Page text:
At the state and local level, authorities urge patience as they sort out distribution plans. Michael Kilkenny, physician director of West Virginia’s Cabell-Huntington Health Department, described it as a “massive logistical operation.”
“I understand that anxiety and I understand that desire to get their vaccine, and so we feel a little pressure when the vaccine hasn’t flowed as fast as we’d like,” he said. “But we also realize that this is not something that’s been sitting on shelves for five years. This is brand-new stuff.”
There has been confusion over when, where and how to get the shot, with different jurisdictions taking different approaches in the nation’s patchwork, decentralized public health system.
Even health-care workers have struggled to figure it out. Marla Deibler, a psychologist in New Jersey, said people in her line of work were unsure whether they qualified, with professional listservs full of questions about the vaccine. Through “lots of investigating,” she found a hospital that was inoculating health-care workers and made an appointment by phone.
The state on Wednesday sent providers an email listing vaccination sites. By then, she’d already been pricked.
“In my experience, just because there hasn’t been a central plan, it just hasn’t been managed well in terms of how to carry this out,” Deibler said. “But once we knew what to do, it went very smoothly.”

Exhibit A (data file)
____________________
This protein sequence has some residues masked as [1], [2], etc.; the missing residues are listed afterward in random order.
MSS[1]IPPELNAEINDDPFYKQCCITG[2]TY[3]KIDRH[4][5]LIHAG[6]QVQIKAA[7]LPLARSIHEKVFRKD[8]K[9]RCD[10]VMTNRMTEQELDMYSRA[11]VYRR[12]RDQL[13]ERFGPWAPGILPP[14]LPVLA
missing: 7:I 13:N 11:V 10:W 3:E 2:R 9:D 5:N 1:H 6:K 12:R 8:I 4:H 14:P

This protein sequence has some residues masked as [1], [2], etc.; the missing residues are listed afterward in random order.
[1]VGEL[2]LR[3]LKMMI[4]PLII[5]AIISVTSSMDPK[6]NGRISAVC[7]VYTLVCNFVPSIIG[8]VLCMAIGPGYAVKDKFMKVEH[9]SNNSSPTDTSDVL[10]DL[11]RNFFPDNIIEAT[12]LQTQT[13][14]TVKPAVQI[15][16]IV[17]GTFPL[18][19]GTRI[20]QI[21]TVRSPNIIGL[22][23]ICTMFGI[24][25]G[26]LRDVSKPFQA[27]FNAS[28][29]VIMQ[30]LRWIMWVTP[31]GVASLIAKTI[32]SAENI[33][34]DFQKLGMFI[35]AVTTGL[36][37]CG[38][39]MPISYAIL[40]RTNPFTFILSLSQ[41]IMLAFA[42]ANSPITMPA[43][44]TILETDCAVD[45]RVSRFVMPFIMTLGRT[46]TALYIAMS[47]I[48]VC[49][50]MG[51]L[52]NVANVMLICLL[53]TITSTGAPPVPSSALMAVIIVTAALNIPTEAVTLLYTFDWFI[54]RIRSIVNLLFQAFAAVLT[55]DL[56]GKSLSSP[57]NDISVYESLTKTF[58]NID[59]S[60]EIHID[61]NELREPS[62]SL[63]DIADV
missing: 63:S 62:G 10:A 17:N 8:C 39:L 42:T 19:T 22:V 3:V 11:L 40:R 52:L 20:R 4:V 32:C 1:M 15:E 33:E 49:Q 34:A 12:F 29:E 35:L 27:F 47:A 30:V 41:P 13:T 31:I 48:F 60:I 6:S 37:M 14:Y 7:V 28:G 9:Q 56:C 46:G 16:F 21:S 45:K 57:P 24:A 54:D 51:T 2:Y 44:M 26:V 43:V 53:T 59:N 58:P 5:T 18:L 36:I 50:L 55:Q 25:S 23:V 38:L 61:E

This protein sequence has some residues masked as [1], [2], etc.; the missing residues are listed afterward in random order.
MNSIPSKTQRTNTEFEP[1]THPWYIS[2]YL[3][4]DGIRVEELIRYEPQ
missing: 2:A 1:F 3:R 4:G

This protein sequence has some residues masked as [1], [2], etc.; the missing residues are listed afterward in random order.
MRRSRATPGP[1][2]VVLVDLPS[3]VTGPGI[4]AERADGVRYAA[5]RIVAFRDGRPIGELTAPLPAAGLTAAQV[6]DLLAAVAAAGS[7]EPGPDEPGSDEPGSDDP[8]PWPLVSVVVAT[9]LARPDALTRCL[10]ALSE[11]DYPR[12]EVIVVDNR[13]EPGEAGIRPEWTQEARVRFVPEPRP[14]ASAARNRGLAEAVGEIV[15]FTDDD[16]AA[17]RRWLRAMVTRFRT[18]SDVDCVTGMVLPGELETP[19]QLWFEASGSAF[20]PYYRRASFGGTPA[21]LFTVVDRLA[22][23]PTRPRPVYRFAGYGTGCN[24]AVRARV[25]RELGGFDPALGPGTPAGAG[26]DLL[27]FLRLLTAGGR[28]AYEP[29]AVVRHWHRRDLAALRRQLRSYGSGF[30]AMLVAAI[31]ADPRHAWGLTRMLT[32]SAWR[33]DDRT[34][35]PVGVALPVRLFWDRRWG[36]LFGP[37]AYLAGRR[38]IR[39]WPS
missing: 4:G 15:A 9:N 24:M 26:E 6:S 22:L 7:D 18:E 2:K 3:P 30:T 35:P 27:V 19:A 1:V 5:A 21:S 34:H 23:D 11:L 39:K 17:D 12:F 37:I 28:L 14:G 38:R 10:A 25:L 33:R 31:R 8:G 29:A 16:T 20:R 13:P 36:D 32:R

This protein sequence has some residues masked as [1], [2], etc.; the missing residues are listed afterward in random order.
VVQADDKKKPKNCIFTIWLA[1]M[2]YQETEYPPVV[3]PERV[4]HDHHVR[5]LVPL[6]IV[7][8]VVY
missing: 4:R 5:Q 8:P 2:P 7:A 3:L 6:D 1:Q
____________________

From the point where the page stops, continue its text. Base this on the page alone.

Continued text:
Whether you can easily access appointments or information about how to get in line depends on where you live. Officials in some areas are telling residents not in the top priority health-care group to hold tight, while others have been more proactive.
In several states, health officials were caught off guard when governors suddenly announced availability would expand to senior citizens or others. Some state officials chose to depart from Centers for Disease Control and Prevention guidelines for the second vaccination priority group, which prioritized front-line essential workers alongside people 75 and older.
“There’s been understandable hiccups — this is a big program, it came just as we were entering the holidays,” said Josh Michaud, associate director for global health policy at the nonprofit Kaiser Family Foundation. “There are many aspects that are complicated here. But the number of people that’s been actually vaccinated has been, I think, below a lot of people’s expectations.”
New Mexico has a website where residents can register in advance to be vaccinated and find out, via text message, whether to keep waiting or head to a specific location to get the shot. D.C. launched a similar portal, with text at the bottom of the page saying it is “currently open only for healthcare providers.” Some were puzzled, though, because the survey allows nonmedical personnel to proceed.